At 23, Namubiru uses baking to give self-sustaining skills to fellow girls

At the age of 23 Lavis Namubiru Amooti, the last born of seven siblings has done what many have failed to do.

She offers self-sustaining and employment skills to fellow young girls.

Born to late William Kijjambu and Miriam Namata from Wakiso district, the graduate of Social Sciences majoring in mental health psychology from Kyambogo University says while working as a maid and home caretaker in 2014, she learnt from her then boss the skills of baking.

“I was motivated by my childhood experience where my mother couldn’t afford cakes and this mean I never ate cake in my childhood yet they are delicious. Whereas I had never undertaken any baking lessons, I kept on learning from my boss and developed my own recipes as I kept on adding and reducing ingredients to suit what I wanted,” Namubiru says.

She says she kept on teaching herself and could use home utensils like cooking pans and a cooking stove for trying out her skills and later, she used her meagre salary to pay in installment for the items she wanted.

By then she had left the home when she worked as a maid.

Namubiru says paying in installments, it took her a year to complete the payment for baking pans and when she moved to university, she continued with her baking skills at the hostel.

Trains fellow girls

With youth unemployment being a serious challenge to Uganda with over 40% of the graduates not employed, Namubiru took it upon herself to train fellow girls to get skills that can sustain them in life.

She says the idea of training fellow girls came out of her experience.

“As a young lady, I needed money to pay for my school fees, a sustainable and constant source of income which at some point I did not have. This made me realize and know there are many girls in the same state as me. I had to do something to change this state of affairs,” Namubiru says.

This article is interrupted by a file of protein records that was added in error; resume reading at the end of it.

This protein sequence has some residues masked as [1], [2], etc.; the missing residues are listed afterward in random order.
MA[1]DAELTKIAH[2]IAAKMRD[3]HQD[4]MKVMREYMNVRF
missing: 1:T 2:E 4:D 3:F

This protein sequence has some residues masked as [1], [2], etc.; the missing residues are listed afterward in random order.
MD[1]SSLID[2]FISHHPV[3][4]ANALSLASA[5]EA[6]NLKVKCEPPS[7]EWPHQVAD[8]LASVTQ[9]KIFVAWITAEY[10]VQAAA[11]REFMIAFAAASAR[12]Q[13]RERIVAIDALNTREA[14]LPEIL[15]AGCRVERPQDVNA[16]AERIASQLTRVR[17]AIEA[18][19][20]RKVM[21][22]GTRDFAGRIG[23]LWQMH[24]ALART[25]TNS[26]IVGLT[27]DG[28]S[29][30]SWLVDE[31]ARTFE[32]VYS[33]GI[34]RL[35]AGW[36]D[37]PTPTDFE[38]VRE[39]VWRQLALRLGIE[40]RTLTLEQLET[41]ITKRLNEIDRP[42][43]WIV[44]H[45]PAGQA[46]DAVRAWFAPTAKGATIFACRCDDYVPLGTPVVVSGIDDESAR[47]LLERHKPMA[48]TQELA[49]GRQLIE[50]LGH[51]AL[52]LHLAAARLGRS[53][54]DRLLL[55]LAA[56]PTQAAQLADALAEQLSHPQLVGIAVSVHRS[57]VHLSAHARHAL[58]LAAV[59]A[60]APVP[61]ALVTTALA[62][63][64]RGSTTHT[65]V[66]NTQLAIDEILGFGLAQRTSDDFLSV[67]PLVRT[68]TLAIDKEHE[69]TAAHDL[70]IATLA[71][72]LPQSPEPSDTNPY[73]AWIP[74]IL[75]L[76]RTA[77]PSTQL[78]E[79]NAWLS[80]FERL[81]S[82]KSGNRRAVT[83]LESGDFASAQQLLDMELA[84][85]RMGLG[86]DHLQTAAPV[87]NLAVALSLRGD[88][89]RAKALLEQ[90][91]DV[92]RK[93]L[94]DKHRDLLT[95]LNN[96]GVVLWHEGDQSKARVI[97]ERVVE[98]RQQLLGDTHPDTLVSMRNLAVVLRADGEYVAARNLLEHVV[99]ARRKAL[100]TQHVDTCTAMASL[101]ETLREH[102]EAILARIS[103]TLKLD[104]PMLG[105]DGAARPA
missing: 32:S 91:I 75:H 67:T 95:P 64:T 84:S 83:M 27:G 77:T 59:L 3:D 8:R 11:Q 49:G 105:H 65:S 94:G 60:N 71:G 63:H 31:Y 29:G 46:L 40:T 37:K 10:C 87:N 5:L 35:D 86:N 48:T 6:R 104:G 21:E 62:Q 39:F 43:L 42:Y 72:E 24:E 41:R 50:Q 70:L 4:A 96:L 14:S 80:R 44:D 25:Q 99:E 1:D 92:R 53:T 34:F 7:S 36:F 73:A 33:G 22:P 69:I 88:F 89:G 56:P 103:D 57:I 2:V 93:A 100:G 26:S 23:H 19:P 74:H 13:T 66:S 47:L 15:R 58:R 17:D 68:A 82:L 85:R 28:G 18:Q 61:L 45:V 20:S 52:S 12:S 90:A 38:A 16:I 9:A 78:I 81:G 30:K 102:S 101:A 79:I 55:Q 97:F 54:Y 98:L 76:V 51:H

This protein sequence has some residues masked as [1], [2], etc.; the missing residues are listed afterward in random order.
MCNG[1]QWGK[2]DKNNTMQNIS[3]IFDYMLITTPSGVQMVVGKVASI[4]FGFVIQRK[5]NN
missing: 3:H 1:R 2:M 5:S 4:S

She explains that she started off with training her friends in baking and before she knew it, everything had expanded as many other girls came through recommendation from those who saw her work as well as those she had trained.

“After a while, I started making schedules for cake baking. I later started making announcements on my social media and many showed interest in the training,” she says.

Namubiru says she has two schedules including one where she visits the individuals at their respective homes for individual training.

“For group training we get one convenient home or venue and train them to bake using the home and locally available materials. The girls pay some money which I use to cater for material and equipment used during the training. After three months, the girls are ready to go on their own but the equipment and materials bought are given to them as startup capital,” she says.

She insists that during her training, her emphasis is on self- employment and self-sustaining skills for fellow girls.

No regrets

She says she has no regrets about the job she gave herself of imparting skills in fellow girls.

She has since started Lavis Cakes, a baking house for cakes that she sells to earn money.

“This kind of work has boosted my network by linking my projects to community and enhanced trust. It has increased my own personal growth and development but also the students have become my friends and business partners,” Namubiru says.

She says she proud that in a short period, she has been able to train over 480 girls, with majority of them from Northern Uganda.

Future is bright

The 23-year-old says her plan is to start a Lavis Cake Arena, a training centre that will focus on empowerment of and enabling of girls to learn skills that will transform their own lives, communities and the country at large.

“My advice to youths is that our generation is very lucky. We should not get stuck between getting good grades and scrolling throughout social media. Let us learn beyond the classroom because opportunities come beyond anything we have ever known. Find an adult mentor, focus on their contribution and not achievements because your contribution has nothing to do with your career but how committed you are and how much you care,” the 23-year-old Namubiru advises.

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